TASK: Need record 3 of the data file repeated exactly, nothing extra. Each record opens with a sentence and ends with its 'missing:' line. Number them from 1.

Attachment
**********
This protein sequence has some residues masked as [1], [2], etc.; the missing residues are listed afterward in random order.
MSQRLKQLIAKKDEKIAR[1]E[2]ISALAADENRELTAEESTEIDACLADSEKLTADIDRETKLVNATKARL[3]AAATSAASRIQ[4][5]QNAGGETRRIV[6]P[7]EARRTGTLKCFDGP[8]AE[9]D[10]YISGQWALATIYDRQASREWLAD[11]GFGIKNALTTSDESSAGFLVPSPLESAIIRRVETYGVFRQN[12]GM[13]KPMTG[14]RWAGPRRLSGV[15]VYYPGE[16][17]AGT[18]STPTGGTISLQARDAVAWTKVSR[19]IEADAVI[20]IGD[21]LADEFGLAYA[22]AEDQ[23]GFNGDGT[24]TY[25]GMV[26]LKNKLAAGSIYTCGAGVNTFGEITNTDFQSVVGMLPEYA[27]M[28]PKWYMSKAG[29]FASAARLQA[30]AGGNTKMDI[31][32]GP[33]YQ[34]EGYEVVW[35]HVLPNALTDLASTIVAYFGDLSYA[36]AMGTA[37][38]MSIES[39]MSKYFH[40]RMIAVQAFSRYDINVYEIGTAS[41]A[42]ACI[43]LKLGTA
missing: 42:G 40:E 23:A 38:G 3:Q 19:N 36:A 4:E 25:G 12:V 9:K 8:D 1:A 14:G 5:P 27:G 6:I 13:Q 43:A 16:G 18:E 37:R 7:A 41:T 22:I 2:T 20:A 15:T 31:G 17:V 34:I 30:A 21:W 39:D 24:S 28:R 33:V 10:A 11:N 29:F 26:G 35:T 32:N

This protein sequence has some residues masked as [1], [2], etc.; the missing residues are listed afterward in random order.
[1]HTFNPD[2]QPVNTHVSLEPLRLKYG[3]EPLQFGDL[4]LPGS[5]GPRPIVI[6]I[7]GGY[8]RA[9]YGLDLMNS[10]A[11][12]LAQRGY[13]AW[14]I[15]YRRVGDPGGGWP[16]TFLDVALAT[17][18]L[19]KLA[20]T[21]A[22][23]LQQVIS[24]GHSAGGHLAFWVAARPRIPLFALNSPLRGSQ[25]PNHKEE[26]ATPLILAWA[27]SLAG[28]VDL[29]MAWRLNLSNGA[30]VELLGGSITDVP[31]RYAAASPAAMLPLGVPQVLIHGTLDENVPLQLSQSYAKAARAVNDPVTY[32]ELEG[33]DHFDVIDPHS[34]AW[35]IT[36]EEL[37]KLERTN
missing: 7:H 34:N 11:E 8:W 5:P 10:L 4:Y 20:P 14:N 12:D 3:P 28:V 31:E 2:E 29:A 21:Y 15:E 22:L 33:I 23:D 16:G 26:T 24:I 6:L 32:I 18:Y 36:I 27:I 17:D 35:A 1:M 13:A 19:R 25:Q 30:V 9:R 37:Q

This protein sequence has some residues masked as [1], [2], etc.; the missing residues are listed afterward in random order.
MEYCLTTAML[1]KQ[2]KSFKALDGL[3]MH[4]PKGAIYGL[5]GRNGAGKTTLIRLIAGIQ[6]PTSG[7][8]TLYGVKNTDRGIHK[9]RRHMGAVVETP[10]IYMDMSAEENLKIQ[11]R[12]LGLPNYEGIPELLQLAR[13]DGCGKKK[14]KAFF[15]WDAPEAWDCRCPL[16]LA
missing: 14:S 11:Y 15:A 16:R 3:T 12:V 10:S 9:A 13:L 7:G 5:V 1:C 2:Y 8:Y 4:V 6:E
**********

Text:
This protein sequence has some residues masked as [1], [2], etc.; the missing residues are listed afterward in random order.
MEYCLTTAML[1]KQ[2]KSFKALDGL[3]MH[4]PKGAIYGL[5]GRNGAGKTTLIRLIAGIQ[6]PTSG[7][8]TLYGVKNTDRGIHK[9]RRHMGAVVETP[10]IYMDMSAEENLKIQ[11]R[12]LGLPNYEGIPELLQLAR[13]DGCGKKK[14]KAFF[15]WDAPEAWDCRCPL[16]LA
missing: 14:S 11:Y 15:A 16:R 3:T 12:V 10:S 9:A 13:L 7:G 5:V 1:C 2:Y 8:Y 4:V 6:E